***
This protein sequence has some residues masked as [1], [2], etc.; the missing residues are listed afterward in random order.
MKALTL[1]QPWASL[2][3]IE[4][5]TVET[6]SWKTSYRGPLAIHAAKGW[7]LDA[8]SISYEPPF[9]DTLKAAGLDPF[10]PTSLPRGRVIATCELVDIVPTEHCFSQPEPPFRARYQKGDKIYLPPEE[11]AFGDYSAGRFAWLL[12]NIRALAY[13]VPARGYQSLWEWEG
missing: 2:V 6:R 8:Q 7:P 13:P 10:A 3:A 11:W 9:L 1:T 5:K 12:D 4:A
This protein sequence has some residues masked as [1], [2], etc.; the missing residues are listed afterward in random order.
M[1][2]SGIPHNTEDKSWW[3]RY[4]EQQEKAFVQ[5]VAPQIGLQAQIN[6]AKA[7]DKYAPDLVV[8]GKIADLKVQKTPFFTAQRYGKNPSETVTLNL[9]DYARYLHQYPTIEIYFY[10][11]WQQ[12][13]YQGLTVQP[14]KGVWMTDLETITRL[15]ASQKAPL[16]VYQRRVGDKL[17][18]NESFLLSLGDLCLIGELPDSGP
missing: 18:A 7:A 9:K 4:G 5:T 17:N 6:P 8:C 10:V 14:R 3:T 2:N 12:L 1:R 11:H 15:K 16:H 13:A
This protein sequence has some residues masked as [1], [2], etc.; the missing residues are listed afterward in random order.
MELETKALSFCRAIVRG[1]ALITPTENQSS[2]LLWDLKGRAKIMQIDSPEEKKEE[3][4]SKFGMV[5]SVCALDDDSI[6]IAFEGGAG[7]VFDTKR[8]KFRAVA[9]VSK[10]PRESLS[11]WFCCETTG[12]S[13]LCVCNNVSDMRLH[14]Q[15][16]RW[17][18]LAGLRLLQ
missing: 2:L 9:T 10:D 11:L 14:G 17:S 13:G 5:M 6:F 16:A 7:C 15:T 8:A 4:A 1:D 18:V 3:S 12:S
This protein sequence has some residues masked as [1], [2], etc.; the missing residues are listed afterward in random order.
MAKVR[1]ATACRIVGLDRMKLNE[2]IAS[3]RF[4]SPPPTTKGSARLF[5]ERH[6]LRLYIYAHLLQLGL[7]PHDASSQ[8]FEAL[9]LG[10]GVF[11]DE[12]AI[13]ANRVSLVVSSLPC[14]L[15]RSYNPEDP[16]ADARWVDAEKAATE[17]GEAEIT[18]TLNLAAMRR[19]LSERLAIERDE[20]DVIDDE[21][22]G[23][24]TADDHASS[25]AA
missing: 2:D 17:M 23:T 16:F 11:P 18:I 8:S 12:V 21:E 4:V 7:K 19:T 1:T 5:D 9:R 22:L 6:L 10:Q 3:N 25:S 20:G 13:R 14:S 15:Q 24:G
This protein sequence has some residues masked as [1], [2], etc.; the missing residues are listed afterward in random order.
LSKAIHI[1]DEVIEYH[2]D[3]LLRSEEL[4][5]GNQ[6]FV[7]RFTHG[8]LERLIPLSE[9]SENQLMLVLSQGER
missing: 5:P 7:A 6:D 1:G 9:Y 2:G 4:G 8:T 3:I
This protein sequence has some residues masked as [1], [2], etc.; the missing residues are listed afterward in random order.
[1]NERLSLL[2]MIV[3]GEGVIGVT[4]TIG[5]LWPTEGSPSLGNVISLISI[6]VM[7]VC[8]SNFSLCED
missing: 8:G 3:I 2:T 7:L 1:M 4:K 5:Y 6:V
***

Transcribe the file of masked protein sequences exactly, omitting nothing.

This protein sequence has some residues masked as [1], [2], etc.; the missing residues are listed afterward in random order.
MKALTL[1]QPWASL[2][3]IE[4][5]TVET[6]SWKTSYRGPLAIHAAKGW[7]LDA[8]SISYEPPF[9]DTLKAAGLDPF[10]PTSLPRGRVIATCELVDIVPTEHCFSQPEPPFRARYQKGDKIYLPPEE[11]AFGDYSAGRFAWLL[12]NIRALAY[13]VPARGYQSLWEWEG
missing: 2:V 6:R 8:Q 7:P 13:P 10:A 3:A 11:W 9:L 1:T 5:K 12:D 4:A
This protein sequence has some residues masked as [1], [2], etc.; the missing residues are listed afterward in random order.
M[1][2]SGIPHNTEDKSWW[3]RY[4]EQQEKAFVQ[5]VAPQIGLQAQIN[6]AKA[7]DKYAPDLVV[8]GKIADLKVQKTPFFTAQRYGKNPSETVTLNL[9]DYARYLHQYPTIEIYFY[10][11]WQQ[12][13]YQGLTVQP[14]KGVWMTDLETITRL[15]ASQKAPL[16]VYQRRVGDKL[17][18]NESFLLSLGDLCLIGELPDSGP
missing: 18:A 7:A 9:K 4:G 5:T 17:N 6:P 8:C 10:V 14:R 3:T 2:N 12:L 1:R 11:H 15:K 16:H 13:A
This protein sequence has some residues masked as [1], [2], etc.; the missing residues are listed afterward in random order.
MELETKALSFCRAIVRG[1]ALITPTENQSS[2]LLWDLKGRAKIMQIDSPEEKKEE[3][4]SKFGMV[5]SVCALDDDSI[6]IAFEGGAG[7]VFDTKR[8]KFRAVA[9]VSK[10]PRESLS[11]WFCCETTG[12]S[13]LCVCNNVSDMRLH[14]Q[15][16]RW[17][18]LAGLRLLQ
missing: 2:L 9:T 10:D 11:L 14:G 17:S 13:G 5:M 6:F 16:A 7:C 15:T 8:A 4:A 1:D 18:V 3:S 12:S
This protein sequence has some residues masked as [1], [2], etc.; the missing residues are listed afterward in random order.
MAKVR[1]ATACRIVGLDRMKLNE[2]IAS[3]RF[4]SPPPTTKGSARLF[5]ERH[6]LRLYIYAHLLQLGL[7]PHDASSQ[8]FEAL[9]LG[10]GVF[11]DE[12]AI[13]ANRVSLVVSSLPC[14]L[15]RSYNPEDP[16]ADARWVDAEKAATE[17]GEAEIT[18]TLNLAAMRR[19]LSERLAIERDE[20]DVIDDE[21][22]G[23][24]TADDHASS[25]AA
missing: 2:D 17:M 23:T 16:F 11:P 18:I 8:S 12:V 21:E 4:V 7:K 19:T 1:T 5:D 9:R 22:L 6:L 10:Q 3:N 25:S 20:G 13:R 14:S 15:Q 24:G
This protein sequence has some residues masked as [1], [2], etc.; the missing residues are listed afterward in random order.
LSKAIHI[1]DEVIEYH[2]D[3]LLRSEEL[4][5]GNQ[6]FV[7]RFTHG[8]LERLIPLSE[9]SENQLMLVLSQGER
missing: 5:P 7:A 6:D 1:G 9:Y 2:G 4:G 8:T 3:I
This protein sequence has some residues masked as [1], [2], etc.; the missing residues are listed afterward in random order.
[1]NERLSLL[2]MIV[3]GEGVIGVT[4]TIG[5]LWPTEGSPSLGNVISLISI[6]VM[7]VC[8]SNFSLCED
missing: 8:G 3:I 2:T 7:L 1:M 4:K 5:Y 6:V